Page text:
• Other Benefits: self-insight, morality, intuition and fear modulation

Do you need more to see the value on putting some time into developing at least a few mindful practices? If you are ready to start to keep reading…

How to develop A Mindful practice

Mindfulness is enjoyable, not work or effort, but as anything it takes some getting used to, practice and consistency to be able to make a habit out of the following practices. We will deepen into each of the following practices in further posts, but below is a short list of activities that might help you get started. I ordered them in terms of “how long they take” and how easy it is to get proficient and include them in your daily life.

  • Conscious Breathing: Take a minute to recognize that you are breathing in/out. Feel and follow your breath and concentrate on what your body is feeling at the moment.
  • Enjoy and taste; next time to have a coffee, a fruit, a shower. While practicing any little experience try to acknowledge what is happening and what sensations it is waking up. For example, is the water hot? How does it smell? Is it salty? Does it produce a relief sensation? Does it want to make your breath deeper? Etc.. It is great if you have a paper on your side and take notes. It makes the experience even more conscious.
  • Easy daily rituals; when you wake up in the morning just seat and enjoy it for a couple of mins, hear the coffee brewing, stretch and feel your body. Brush your teeth thinking about your teeth instead of the day ahead, wait to get that podcast or the news on, give yourself another 2 mins to re-connect with the world. If you are washing dishes, like with the teeth, just acknowledge the activity. Do not make it a bridge between eating and watching tv, recognize its value and its moment.
  • Go outside, nature is the greatest grounding and peacefulness provider. Walk barefoot, hug a plant, work in the garden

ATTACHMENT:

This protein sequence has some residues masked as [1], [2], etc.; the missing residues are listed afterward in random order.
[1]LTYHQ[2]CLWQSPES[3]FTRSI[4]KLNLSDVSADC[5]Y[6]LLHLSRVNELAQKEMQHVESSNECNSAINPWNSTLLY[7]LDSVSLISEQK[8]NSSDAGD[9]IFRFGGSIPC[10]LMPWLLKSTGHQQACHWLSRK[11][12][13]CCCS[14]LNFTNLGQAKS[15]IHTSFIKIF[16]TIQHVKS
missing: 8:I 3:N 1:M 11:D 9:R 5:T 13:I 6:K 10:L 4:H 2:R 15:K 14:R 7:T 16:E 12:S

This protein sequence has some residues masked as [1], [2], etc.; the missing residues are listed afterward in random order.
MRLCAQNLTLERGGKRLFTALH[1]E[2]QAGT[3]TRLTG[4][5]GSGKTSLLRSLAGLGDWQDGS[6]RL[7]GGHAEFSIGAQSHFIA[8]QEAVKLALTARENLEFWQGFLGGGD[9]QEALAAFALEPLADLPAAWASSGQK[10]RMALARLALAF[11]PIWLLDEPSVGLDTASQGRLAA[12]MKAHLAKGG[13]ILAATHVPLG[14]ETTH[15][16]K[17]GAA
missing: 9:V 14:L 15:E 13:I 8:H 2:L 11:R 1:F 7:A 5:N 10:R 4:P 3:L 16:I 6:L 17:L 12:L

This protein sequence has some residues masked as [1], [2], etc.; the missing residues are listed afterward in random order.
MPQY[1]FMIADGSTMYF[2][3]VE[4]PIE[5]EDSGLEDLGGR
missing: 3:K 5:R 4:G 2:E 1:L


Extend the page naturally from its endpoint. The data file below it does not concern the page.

• Be creative, art, dance, music, writing are all expressions of our emotions and are great liberators. It is a great way of “letting go” and finding quiet time for your mind.
  • Move your body, practice yoga, run or any other activity that resonates with you. Exercise helps you connect with your body.
  • Meditate, start with easy short meditations and visualizations. Plenty of those on the internet and youtube. They will quiet your mind and help you bring yourself to the now. Additionally, with practice, you will start getting more insight into yourself and all sorts of good stuff we will talk later about.
  • Practice forgiveness and gratefulness. One helps you to let go of the past and the other shows you the good and positive in your life at present. It forces you to recognize the good.

There are hundreds of activities we can do to start our “mindful” practice, the key concepts here are “AWARENESS” and “BE PRESENT”. The only thing these 2 mean is to pay attention to what you are doing. As long as you focus any activity can be the first step towards mindfulness from a deep 45 min meditation to taking a shower. Everything counts, and if your mind goes for a little road trip to the future or the past don’t chastise yourself, just acknowledge what is going on, watch your thoughts and command you mind sweetly to comeback.

I hope this helps and feel free to e-mail me at[email protected]

Love,

Luz

#Mindfulness #Mindful #wellness #holistic #holisticlifestyle